Foreword Review — Jan / Feb 2010
“History and mythology are full of female figures who made a crucial impact on cultural or political life,” the authors write.
In Dangerous Women, Adler, a journalist and feminist historian, and Lécosse, who holds a doctorate in art history and authored Love in the Louvre, analyze the women who have exerted a siren-like pull on men. More than forty-five women are included, such as sorceress Circe, the brewer of potions; irresistible Esther, the bewitching slave-girl; and infamous Pandora, “a poisoned chalice for mankind.” These character sketches are accompanied and illuminated by 100 color reproductions of memorable paintings.
“This journey through the history of art invites us to examine for ourselves the various metamorphoses of woman in love,” Adler writes in her introduction. She provides perspectives on women which include the “fascination” with virgins, “the instantaneousness of desire,” male/female relationships, and “women with the hearts of men.” The feminist historian illustrates her remarks with references to different portrayals of the Virgin Mary, like the “sexualized virgin” in The Annunciation c.1450 by Flippo Lippi, in which the artist “turns [the Virgin Mary] into a bride.”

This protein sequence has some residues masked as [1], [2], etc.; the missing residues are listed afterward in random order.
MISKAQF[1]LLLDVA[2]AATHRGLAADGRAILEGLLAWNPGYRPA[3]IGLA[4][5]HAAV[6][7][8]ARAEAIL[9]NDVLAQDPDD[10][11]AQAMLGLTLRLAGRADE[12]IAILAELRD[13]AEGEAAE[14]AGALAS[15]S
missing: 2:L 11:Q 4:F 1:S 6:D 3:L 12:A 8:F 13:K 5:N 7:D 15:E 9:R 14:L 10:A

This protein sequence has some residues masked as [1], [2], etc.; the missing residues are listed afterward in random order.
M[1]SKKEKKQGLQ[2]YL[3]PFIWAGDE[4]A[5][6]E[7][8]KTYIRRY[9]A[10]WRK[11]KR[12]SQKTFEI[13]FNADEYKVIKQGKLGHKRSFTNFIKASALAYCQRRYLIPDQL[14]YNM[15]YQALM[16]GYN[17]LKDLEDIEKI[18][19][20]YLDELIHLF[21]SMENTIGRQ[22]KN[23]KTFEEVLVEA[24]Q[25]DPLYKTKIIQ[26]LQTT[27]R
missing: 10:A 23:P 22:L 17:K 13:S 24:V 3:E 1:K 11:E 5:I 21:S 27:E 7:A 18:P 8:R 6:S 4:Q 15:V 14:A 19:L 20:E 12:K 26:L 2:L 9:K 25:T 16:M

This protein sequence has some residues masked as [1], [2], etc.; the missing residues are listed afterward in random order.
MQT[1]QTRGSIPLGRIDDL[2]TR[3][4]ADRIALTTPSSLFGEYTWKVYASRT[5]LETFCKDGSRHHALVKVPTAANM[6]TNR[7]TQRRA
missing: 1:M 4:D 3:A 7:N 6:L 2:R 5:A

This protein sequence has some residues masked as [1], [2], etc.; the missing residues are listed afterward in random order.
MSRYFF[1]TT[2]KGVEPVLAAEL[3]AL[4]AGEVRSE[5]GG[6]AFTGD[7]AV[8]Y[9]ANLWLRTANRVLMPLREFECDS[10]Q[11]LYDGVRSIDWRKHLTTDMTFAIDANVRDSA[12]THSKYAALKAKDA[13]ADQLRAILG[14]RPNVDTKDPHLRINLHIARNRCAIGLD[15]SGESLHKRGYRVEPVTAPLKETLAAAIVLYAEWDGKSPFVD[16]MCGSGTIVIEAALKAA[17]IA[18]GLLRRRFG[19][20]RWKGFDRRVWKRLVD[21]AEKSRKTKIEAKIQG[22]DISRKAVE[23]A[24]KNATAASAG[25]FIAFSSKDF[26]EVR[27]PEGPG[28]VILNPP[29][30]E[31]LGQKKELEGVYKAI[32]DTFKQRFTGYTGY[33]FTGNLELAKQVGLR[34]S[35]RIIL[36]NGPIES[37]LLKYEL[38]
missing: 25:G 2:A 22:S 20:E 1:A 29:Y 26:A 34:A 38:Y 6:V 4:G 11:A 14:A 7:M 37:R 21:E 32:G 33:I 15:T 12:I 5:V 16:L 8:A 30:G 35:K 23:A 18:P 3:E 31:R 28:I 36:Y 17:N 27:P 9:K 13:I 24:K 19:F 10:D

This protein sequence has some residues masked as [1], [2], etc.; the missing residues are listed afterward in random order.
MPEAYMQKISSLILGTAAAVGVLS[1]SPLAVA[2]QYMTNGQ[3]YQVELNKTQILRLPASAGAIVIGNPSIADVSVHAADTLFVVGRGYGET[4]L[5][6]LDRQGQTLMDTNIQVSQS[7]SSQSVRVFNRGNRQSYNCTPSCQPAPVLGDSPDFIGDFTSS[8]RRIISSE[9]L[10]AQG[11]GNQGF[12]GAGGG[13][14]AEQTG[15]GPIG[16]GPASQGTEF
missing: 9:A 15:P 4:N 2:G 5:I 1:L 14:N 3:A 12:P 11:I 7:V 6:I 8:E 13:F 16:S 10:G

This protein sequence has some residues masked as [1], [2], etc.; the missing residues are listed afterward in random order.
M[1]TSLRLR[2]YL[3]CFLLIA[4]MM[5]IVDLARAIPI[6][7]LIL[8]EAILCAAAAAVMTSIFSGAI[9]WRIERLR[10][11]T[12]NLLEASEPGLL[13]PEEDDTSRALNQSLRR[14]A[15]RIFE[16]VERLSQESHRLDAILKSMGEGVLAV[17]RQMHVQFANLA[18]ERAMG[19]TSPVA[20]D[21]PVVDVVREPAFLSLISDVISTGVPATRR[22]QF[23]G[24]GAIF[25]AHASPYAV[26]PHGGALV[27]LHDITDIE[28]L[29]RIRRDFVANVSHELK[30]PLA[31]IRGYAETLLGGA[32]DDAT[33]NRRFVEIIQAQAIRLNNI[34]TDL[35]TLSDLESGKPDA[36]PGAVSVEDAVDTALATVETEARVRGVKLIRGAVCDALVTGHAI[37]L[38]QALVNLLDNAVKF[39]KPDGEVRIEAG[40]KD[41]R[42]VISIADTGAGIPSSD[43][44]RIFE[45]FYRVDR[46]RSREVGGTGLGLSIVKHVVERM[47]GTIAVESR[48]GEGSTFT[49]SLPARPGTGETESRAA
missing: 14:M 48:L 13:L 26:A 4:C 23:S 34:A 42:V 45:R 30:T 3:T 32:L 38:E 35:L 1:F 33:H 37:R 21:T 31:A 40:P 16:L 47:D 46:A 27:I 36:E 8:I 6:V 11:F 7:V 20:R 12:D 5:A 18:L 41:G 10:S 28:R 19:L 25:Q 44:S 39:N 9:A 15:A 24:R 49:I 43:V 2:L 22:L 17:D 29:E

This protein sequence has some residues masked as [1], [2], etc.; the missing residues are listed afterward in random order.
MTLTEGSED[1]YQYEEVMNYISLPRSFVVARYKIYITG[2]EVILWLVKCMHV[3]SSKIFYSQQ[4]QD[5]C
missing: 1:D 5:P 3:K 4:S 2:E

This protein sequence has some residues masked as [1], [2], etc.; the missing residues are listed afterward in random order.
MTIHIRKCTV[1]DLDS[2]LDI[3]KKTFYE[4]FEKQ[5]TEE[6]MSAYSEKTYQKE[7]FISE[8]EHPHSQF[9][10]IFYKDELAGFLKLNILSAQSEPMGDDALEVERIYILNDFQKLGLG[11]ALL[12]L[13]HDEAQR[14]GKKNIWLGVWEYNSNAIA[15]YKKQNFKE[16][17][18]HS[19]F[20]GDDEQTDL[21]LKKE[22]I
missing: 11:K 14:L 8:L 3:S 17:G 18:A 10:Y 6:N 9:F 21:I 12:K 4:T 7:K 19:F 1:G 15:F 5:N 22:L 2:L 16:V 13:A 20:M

Included in the “Seductress and Enchantress” chapter is Viviane, “the Lady of the Lake,” who beguiles from Merlin his knowledge of the arcane. In “Emancipation and Transgression in Love” a metaphor of the dangers of female power is illustrated by Ovid’s nymph Salmacis entangling Hermaphroditus. Boston eccentric Isabella Stewart Gardner appears in “Women and Power,” painted by John Singer Sargent; known as the “serpent of the Charles,” she assembled a collection of men and art. In “The ‘Eternal’ Feminine” is devotee Juliette Drouet, Victor Hugo’s inamorata; even though this actress was betrayed many times by him, she wrote more than one thousand billets-doux to Hugo.
Francesca in “Women in Love” falls for Paolo, the brother of the husband she was forced to marry. In punishment for their entangled liaison they appear in Dante’s “Second Circle,” “so painful that it stings to groan.” The description of Ary Scheffer’s The Shades of Francesca di Rimni and Paolo Malatesta Appearing to Dante and Virgil c.1855 is artfully rendered: “Their luminous, entwined bodies appear to surge up from black depths through which they float ethereally.”
The book’s strengths are its descriptions and interpretations, though Adler’s penchant for rhetorical questions can occasionally annoy. Overall, this book is a provocative marriage of words and image: the selection of illustrative paintings is admirably chosen, and Dangerous Women provides a full palette of feminine power.